Yahoo is to open up its web platforms wide open to let outside developers create applications across its network of sites.
The idea is to let the hundreds of millions of people who use its web mail, instant messaging, calendar, photo management and other online services replicate the social experience that social networks like MySpace and Facebook have made so popular.
This means that Yahoo users will have a profile under which their Yahoo services will fall, and which users will be able to customise by adding applications. This profile will also simplify the map of connections between Yahoo users so that they can find each other and interact more easily and efficiently.
If Yahoo is able to bring this vision to reality, it could pose a major threat to the appeal of MySpace, Facebook and other social networks, and give Yahoo the boost it has been seeking for years among web users.
"It is rewiring Yahoo from the inside out, across all of our properties, to fundamentally open up those web services and provide a consistent development model, a consistent deployment and consumer experience as well," said Ari Balogh, Yahoo's chief technology officer, at the Web 2.0 Expo in San Francisco.
While Yahoo has had open APIs for a variety of its services for years, Balogh said this initiative will take those efforts to much greater lengths, and it will include streamlining the development process so that it's uniform for developers across Yahoo platforms, he said. "It includes opening it up in a way we have never done before. It's about making the entire Yahoo experience more social," he said.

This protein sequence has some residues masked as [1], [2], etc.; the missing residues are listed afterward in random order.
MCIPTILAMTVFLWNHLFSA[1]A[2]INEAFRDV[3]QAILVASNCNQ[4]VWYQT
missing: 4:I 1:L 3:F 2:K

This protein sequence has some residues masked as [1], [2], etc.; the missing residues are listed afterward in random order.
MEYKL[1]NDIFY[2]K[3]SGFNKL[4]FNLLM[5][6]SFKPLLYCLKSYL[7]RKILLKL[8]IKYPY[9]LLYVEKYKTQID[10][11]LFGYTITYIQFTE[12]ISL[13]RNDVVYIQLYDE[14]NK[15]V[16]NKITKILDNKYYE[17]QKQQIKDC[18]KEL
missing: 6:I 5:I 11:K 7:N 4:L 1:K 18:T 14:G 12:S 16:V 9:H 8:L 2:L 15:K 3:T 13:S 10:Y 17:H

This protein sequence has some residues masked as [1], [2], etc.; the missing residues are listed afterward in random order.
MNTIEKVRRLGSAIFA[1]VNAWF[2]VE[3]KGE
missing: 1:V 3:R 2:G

The process is already ongoing, as Yahoo has already announced the opening up in beta of its Search Monkey development environment, which lets external developers customise Yahoo search results to make them, in theory, more relevant and richer with information. Yahoo had announced its intention to do this in February.
Yahoo expects to hit more significant milestones in its opening-up process throughout the year, he said.
With this vision, Yahoo seems to be finally tossing out the window its failed and misguided attempts to compete against MySpace and Facebook by creating a straight-ahead social networking site, like its disappointing Yahoo 360.
Instead, Yahoo is going to attempt to harness its users worldwide, which have some 10 billion latent social relationships already established amongst themselves via their Yahoo Messenger contact lists, Yahoo Mail address books and the like.
By unifying all Yahoo user profiles, Yahoo will create its own consistent social graph for the benefit of both consumers and developers, he said. From the social graph, Yahoo will be able to establish relevant connections among users, as well as event streams of what people are doing online, which are popular on Facebook and via FriendFeed.
"We don't think of social as a destination. We think of social as a dimension. It infuses every element of the consumer's experience on the web," Balogh said.
Yahoo will also take care of making sure that people are in control of the applications they opt to add and thus share data with, as well as making sure that data is kept safe.